As Scott Horton reports in his Harper's Magazine blog: "Several days before his first meeting with the Senate Judiciary Committee, Michael Mukasey's Justice Department handlers arranged a private meeting for him with a number of 'movement conservatives.'... They pushed aggressively on the torture question. They wanted Mukasey to pledge that he would toe the administration's line" by not criticizing the administration's approval of waterboarding and similar interrogation techniques, and they wanted him to "protect those who authored the [interrogation] program" by issuing opinions that would keep those responsible for the program from facing criminal prosecution. "

And speaking of torture, Andrew Sullivan notes the Christians who enthusiastically endorse torture and some who even provide some Bible verses to justify such actions. I hope those represent the fringe, but given the tacit approval for torture from people like Dobson, Robertson, Land and others, I fear that Sully is correct when he says:
Christianism - as opposed to Christianity - is quite comfortable with torture, as long as it is wielded by a Master to protect his Servants, and as long as it is used for revenge against what Robertson calls Islamic "bloodlust." When you fuse Christianity with power, it isn't long before Christians start imposing the cross on others rather than taking it up for themselves. God is on their side, remember? And so they can do no wrong. You're either with them or against them, for torture or against America. Get it?


From the "funny if it weren't so damn depressingly true" category, Maureen Dowd has a suggested rewrite for Bush's second inaugural. Sounds more accurate than anything he has ever said.
Condi was very worried about Mushy suspending the Constitution, but Vice says Constitutions are for sissies. He doesn’t see anything wrong with Mushy’s press blackout. He thinks we can learn a few lessons from him.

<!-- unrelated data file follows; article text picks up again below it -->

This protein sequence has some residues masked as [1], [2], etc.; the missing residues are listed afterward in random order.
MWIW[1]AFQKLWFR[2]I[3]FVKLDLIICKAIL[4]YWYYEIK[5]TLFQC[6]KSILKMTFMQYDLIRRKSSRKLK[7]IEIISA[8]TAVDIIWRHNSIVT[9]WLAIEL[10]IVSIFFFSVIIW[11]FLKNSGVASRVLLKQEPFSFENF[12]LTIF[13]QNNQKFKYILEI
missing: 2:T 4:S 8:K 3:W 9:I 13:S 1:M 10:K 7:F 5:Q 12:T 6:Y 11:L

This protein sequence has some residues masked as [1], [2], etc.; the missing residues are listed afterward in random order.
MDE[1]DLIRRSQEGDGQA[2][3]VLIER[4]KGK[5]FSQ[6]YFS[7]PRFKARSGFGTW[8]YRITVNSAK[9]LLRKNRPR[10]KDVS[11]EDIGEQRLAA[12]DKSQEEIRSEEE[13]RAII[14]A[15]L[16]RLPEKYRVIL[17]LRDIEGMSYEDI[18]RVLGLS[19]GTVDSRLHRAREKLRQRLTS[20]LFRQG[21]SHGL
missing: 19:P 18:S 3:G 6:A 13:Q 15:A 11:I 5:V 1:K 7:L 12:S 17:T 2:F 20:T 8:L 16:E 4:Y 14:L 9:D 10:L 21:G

Vice says if we had someone decisive like Mushy in Iraq instead of those floppy Iranian puppets we put in power, we’d be a lot better off.

All who live in tyranny and hopelessness can know: the United States will ignore your oppression and excuse your oppressors. When you stand for your liberty, we will not stand with you.


In the long run, there is justice without freedom, and there can be human rights once the human rights activists have been thrown in the pokey.


Mo MoDo said...

The Maureen Dowd column is even more effective if you see it side by side with the speech she is parodying. The hypocrisy level in what Dubya says and what he does is astounding by even his standards.

Tony said...

On Sully's remarks, it is interesting now watching the power brokers of the right fight over who is the most viable candidate: Robertson, Giuliani; Weyrich, Jones, Romney; Scarborough, Huckabee; and now Dobson is setting the stage to endorse Huck. They're dickering over who is the most influential Christian!

What happened to the last shall be first and the first shall be last?

Streak said...

I am reminded of the progressive response to the Moral Majority as "neither moral, nor a majority." Seems to apply even more to these people.